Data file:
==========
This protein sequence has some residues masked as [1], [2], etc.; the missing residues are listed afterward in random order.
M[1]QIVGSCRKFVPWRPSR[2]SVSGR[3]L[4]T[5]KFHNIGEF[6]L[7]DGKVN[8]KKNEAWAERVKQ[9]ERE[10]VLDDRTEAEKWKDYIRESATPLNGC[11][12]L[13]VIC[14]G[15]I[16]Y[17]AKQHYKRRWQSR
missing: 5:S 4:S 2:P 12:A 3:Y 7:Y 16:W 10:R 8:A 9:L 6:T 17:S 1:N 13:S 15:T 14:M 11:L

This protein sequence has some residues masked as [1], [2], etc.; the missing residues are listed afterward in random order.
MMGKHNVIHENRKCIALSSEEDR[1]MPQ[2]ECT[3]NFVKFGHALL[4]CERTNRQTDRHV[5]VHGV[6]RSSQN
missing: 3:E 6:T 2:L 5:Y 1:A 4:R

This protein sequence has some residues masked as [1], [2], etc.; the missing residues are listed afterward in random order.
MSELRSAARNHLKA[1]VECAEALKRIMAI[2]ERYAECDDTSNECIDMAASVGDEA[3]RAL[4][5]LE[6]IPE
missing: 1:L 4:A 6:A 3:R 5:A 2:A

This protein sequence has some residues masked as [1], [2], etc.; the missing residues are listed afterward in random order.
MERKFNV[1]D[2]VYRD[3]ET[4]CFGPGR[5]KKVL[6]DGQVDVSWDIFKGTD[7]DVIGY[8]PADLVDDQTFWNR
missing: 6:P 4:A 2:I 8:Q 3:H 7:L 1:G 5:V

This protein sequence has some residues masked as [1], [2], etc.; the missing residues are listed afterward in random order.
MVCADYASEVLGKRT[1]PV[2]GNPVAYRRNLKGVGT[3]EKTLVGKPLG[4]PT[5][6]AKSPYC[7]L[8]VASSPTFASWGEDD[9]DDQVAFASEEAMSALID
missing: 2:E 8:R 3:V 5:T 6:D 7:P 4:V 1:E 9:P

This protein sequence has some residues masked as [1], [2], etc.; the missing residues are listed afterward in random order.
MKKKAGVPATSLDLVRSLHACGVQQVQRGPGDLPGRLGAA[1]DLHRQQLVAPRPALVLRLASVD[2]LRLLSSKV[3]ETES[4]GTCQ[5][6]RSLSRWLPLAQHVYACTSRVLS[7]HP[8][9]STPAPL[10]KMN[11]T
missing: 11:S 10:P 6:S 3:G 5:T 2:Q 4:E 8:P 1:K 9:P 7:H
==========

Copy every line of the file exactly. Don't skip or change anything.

This protein sequence has some residues masked as [1], [2], etc.; the missing residues are listed afterward in random order.
M[1]QIVGSCRKFVPWRPSR[2]SVSGR[3]L[4]T[5]KFHNIGEF[6]L[7]DGKVN[8]KKNEAWAERVKQ[9]ERE[10]VLDDRTEAEKWKDYIRESATPLNGC[11][12]L[13]VIC[14]G[15]I[16]Y[17]AKQHYKRRWQSR
missing: 5:S 4:S 2:P 12:A 3:Y 7:Y 16:W 10:R 8:A 9:L 6:T 17:S 1:N 13:S 15:T 14:M 11:L

This protein sequence has some residues masked as [1], [2], etc.; the missing residues are listed afterward in random order.
MMGKHNVIHENRKCIALSSEEDR[1]MPQ[2]ECT[3]NFVKFGHALL[4]CERTNRQTDRHV[5]VHGV[6]RSSQN
missing: 3:E 6:T 2:L 5:Y 1:A 4:R

This protein sequence has some residues masked as [1], [2], etc.; the missing residues are listed afterward in random order.
MSELRSAARNHLKA[1]VECAEALKRIMAI[2]ERYAECDDTSNECIDMAASVGDEA[3]RAL[4][5]LE[6]IPE
missing: 1:L 4:A 6:A 3:R 5:A 2:A

This protein sequence has some residues masked as [1], [2], etc.; the missing residues are listed afterward in random order.
MERKFNV[1]D[2]VYRD[3]ET[4]CFGPGR[5]KKVL[6]DGQVDVSWDIFKGTD[7]DVIGY[8]PADLVDDQTFWNR
missing: 6:P 4:A 2:I 8:Q 3:H 7:L 1:G 5:V

This protein sequence has some residues masked as [1], [2], etc.; the missing residues are listed afterward in random order.
MVCADYASEVLGKRT[1]PV[2]GNPVAYRRNLKGVGT[3]EKTLVGKPLG[4]PT[5][6]AKSPYC[7]L[8]VASSPTFASWGEDD[9]DDQVAFASEEAMSALID
missing: 2:E 8:R 3:V 5:T 6:D 7:P 4:V 1:E 9:P

This protein sequence has some residues masked as [1], [2], etc.; the missing residues are listed afterward in random order.
MKKKAGVPATSLDLVRSLHACGVQQVQRGPGDLPGRLGAA[1]DLHRQQLVAPRPALVLRLASVD[2]LRLLSSKV[3]ETES[4]GTCQ[5][6]RSLSRWLPLAQHVYACTSRVLS[7]HP[8][9]STPAPL[10]KMN[11]T
missing: 11:S 10:P 6:S 3:G 5:T 2:Q 4:E 8:P 1:K 9:P 7:H